I have just returned after 6 days on the road, driving a big loop around Western Uganda from Kampala to Fort Portal, the Rwenzori Mountains, Kasese, Queen Elizabeth National Park, over Mbarara, Masaka and the Equator to Kampala. In company with 5 great people; Peter from Argentina, stationed in Yei, Beatriz from Spain stationed in Moyo, Erik from Denmark stationed in Kajo Keji, Kristina from USA stationed in Kajo Keji and her boyfriend Tinga from Kampala. All with a big need for getting away and not discussing work. We succeeded. It went like this:
We stayed the first night in Lake Nkuruba Community and Reserve Camp - a stop on the Kibale Forest Road, where Beatriz and Eric went on a chimpanze trek the next morning.
In spite of the complete darkness and lack of power we still made a 4-5 hour party to the tones of the Ipod. We scared the hell out of the German tourist group, got the askari a little tipsy, and Peter made the maids from kitchen forget about shyness and move on the dancefloor. The two latinos seemed to dominate the choice of music and the dancefloor. I guess it is either the Latino self confidence regarding physical expression or the fact that they are stuck in Yei and Moyo on everydays. When I tried to do it the day after, something went wrong.
We went to Ndali Lodge for lunch and hung out around the newly build pool the rest of the afternoon. The view is breathtaking, the interior and style cosy, and the food good. It was time for a rest - before a night out in Fort Portal. Fortunately, I have no photos from this night out, 'cause I have been told that I drank a lot UG waragi, made strange gestures (which might have been while trying to dance African style), and insisted on driving around Fort Portal on a boda boda. It was my luck that the big Argentinian authomatically switches to big brother behaviour when needed.
I had two sets of breakfast and a coke, and killed my hangover. Then we did the obligatory tourist sightseeing and went to the Toro Kingdom Palace on the hill above Fort Portal. And then the king was 'away in secondary school in Kampala...!' Well, he is only 15! Didn't prevent my fellow travellers to ask a lot of questions as in 'can he decide who he wants to marry?' and 'What does he do when he is home?'
We then drove from Fort Portal to the Rwenzori Mountains, and accommodated at the Ruboni Community Camp Site (bandas on the photos). BEAUTIFUL place! lush green forests, clean, rivers and very friendly people with a pride in the effort they had put into this place. The kitchen cooked great food. They even had power! I will write a special article on this one later.
We went trekking! The route went from an altitude of 1700 m to 2700 m over 6,4 km. Through lush, thick , green forest, along a busy river, with a view to the Rwenzori Peaks. When the guide declared that we have reached half way of the one way up hill - 3,2 km - the three of us decided to stay and wait for the rest to reach the 6,4 km and return. I tell you, it felt as if we had walked the triple amount of km.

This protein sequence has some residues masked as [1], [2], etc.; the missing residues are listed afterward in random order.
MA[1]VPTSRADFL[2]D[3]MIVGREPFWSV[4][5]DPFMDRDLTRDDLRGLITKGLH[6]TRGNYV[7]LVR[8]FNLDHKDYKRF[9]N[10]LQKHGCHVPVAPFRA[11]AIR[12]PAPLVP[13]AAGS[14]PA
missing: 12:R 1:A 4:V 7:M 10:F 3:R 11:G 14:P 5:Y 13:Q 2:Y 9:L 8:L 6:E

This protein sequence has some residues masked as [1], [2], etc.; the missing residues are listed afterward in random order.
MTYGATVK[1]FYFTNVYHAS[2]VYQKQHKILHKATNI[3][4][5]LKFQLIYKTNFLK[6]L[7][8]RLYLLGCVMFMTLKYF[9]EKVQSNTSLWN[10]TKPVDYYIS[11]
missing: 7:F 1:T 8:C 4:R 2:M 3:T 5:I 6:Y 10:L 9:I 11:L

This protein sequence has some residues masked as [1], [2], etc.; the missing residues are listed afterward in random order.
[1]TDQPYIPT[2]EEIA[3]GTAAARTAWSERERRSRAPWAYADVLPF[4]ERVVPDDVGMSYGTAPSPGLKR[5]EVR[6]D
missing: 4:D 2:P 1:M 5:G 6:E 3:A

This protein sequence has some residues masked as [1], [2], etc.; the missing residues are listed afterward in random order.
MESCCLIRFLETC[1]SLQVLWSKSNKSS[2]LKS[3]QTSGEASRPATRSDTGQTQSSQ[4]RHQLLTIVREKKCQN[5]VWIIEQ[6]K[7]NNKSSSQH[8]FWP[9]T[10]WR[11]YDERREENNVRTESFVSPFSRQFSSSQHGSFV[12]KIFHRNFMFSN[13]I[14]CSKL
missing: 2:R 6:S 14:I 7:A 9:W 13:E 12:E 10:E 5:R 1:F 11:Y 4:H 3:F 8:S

We talked for 3 hours, rested at the river, cooled in the mountain water and sunbathed. Amazing - this feeling of being (well only 3,2 km away from civilisation) in nowhere, outside everything, in this huge Ugandan forest with massive trees, butterflies and animal sounds. I sent a thought to Mabira Forest.
Every part of my body hurt when we finally got down (and it still does). << This is what those ones of the Danish Refugee Council looked like on return.
We drove from the Rwenzori National Park to Queen Elizabeth National Park. We passed the equator, where the Argentinian decided that he preferred that the Europeans moved over to the northern side in order for himself to be photographed on the 'right' side.
Then we went through the dozy town of Kasese, searching for an ATM and a place to buy cigarettes. Strange town. But I liked the setting almost on a savannah plain at the foot of the hills. Looked very South African/Tanzanian to me.
On arrival to Mweya Lodge we were greeted with a 'Welcome back!', though I have never been there before. - One of the funny things about living in a small African country with 21 other Danish colleagues driving a red car with a logo. Mweya is luxurious, and well, comfortable.
I also found myself saying yes, though I knew I was going to fall asleep, to a boat ride on the channel between the lakes, which is nice, but absolutely nothing to Murchinson Falls and the River Nile. I.e. in QE you must wear life wests and you are told to balance the boat (which Peter was fully qualified to do after having dined on the lunch buffet to an extent which would make any northern Ugandan/Sudanese workshop participant envious). Imagine being the only tourists sleeping on a guided tour, while all the rest move around expressing themselves in constant exclamation marks when they see another hippo.
I am back in Kampala after 9 hours on the road (and I am only composing this out of honest obligation to my readers after having been off line for several days). It was a whole new experience to see this part of Uganda. I knew before that northern Uganda was deprived and messed up, but to see the difference is another thing. No tukuls for instance. We met very few international NGO cars, and I guess they were in many cases people like ourselves on holiday. People live in iron sheet houses, there are big hospitals, schools, tarmac roads, huge banana plantations and even Kampala International University has a branch in this area. I heard that the president is from this area. No wonder. Or what what?